China's railway tech is 'mature and safe'

China's high-speed railway technology is not inferior to any other country's in safety and sophistication, senior officials said on Aug. 11, 2010.

Bullet trains running from 250 to 350 km per hour have operated for accumulated trips of 280 million km in the country so far, Su Shunhu, deputy chief of the transport bureau of the Ministry of Railways, said at a news conference.

"This shows that our high-speed railway technology is mature and safe," he said.

The words came after continuous denouncements from a Japanese high-speed rail company, which is competing with China for overseas business.

The Financial Times reported in April that Yoshiyuki Kasai, chairman of Central Japan Railway Co (JR Central), which is the operator of Japan's oldest and busiest bullet train, denounced China's growing high-speed rail industry for compromising safety and stealing foreign technology.

On July 27, Yoshiomi Yamada, president of JR Central, compared Japan's maglev train to an iPad while calling the Shanghai maglev train a toy, reported the Kyodo News. But in fact, the Shanghai train uses sophisticated Siemens technology, according to earlier media reports.

Li Jun, a spokesman for the railway ministry's transport bureau, said the accusations are groundless, suggesting their words are more of a competition strategy in pursuit of their own interests.

"China's high-speed railways have met all international requirements concerning safety.

Can they (JR Central) provide evidence to show we fail to meet any safety standard?" he said.

Some 355 bullet trains are zipping between China's major cities each day, including 121 bullet trains at a speed of 350 km per hour.

China's trains have the highest speeds in the world, he said.

In comparison, the operating speed in France is 320 km per hour, while in Germany and Japan, the speed is 300 km per hour. Japan is upgrading an existing rail line to raise the speed to 320 km per hour, he said.

"Some denounced China for stealing their technology. I am curious to know how can we steal from others when we are the fastest," he said.

The ministry plans to use bullet trains running at 380 km per hour on the Beijing-Shanghai high-speed link next year, while France and Germany are developing trains that will run at 360 km per hour, he said.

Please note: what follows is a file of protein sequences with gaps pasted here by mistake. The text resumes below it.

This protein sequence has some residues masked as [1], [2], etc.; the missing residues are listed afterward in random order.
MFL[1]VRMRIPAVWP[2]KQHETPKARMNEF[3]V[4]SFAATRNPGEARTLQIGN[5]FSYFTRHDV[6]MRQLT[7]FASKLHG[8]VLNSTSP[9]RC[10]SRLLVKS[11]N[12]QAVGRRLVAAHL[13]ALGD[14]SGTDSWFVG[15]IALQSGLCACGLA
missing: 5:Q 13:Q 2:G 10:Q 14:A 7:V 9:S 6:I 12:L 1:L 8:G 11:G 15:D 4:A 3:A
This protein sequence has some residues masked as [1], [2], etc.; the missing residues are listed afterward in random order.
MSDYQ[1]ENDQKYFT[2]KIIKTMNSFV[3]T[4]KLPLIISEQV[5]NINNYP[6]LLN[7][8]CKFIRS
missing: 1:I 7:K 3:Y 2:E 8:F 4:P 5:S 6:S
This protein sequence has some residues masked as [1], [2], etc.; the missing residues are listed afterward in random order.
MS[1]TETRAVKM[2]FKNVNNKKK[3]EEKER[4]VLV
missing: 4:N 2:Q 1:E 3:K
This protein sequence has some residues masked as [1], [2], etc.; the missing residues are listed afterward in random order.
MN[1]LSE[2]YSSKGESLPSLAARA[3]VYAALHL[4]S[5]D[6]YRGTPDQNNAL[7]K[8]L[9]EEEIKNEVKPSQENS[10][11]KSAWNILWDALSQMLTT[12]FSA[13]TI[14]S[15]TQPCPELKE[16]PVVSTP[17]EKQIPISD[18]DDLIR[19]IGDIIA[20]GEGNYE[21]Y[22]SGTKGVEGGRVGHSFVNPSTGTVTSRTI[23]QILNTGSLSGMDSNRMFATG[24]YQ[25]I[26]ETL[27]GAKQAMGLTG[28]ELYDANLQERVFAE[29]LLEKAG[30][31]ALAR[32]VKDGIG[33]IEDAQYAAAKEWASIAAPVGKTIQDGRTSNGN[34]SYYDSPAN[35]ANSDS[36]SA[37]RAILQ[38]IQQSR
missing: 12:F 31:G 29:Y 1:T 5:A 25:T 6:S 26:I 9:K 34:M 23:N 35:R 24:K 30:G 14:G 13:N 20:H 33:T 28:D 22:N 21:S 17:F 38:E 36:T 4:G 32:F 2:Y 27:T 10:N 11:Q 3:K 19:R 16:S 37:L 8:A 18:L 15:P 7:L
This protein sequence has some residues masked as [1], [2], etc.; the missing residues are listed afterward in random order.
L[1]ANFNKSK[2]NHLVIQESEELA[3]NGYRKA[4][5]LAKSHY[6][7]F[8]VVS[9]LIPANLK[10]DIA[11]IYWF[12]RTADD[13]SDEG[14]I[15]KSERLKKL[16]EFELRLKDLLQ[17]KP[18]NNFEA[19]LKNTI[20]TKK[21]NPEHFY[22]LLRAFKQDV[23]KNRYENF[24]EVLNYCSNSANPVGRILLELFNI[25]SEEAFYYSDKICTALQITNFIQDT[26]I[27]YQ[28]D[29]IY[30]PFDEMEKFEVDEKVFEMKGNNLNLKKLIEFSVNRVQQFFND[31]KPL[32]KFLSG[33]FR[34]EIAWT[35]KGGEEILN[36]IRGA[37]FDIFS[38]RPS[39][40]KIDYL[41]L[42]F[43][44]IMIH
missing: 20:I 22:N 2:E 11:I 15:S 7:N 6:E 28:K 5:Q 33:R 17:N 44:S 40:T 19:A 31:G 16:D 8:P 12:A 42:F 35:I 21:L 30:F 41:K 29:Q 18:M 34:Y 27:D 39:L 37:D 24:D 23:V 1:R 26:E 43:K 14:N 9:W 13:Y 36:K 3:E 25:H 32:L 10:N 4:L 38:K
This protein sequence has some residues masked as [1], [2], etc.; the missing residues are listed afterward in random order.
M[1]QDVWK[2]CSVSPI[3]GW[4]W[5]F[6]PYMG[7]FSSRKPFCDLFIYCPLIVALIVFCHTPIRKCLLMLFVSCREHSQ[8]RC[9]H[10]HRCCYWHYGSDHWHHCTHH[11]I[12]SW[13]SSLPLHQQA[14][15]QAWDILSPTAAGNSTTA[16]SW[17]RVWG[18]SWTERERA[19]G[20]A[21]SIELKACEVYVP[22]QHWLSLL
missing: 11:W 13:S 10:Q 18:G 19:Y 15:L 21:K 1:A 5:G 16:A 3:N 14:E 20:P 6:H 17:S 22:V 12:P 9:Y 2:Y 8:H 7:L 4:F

"China has never denied importing foreign technologies, but we also made a lot of innovations on our own and developed faster trains," he said.

A high-speed rail system demands a lot of technological innovations to enhance the speed even by 30 km per hour on top of the base of 300 km per hour.

"Those reported denouncements and complaints were fired against us because they did not expect China to develop faster trains in such a short time and join the competition trying to cut a slice of the high-speed railway market," he said.

China wants to export its own high-speed technology, and many countries - including the United States, Russia, Brazil and Saudi Arabia - have expressed interest. Its main competitors include Germany, France and Japan.

No articles in the high-speed technology transfer agreements restrict China from exporting its high-speed trains and technologies, Li said.

"China will continue to cooperate with foreign companies and form a consortium to bid for some overseas projects," he said.

China is now home to more high-speed rail lines than any other country in the world, with a total of 6,920 km of train tracks.

The country will spend 800 billion yuan ($120 billion) to double its high-speed rail network by 2012.

Different from slow trains that operate on human judgment, the high-speed trains are generally believed safer, as any glitch detected by the train's operation system will stop the train until the problem is removed.

(China Daily, August 12, 2010 )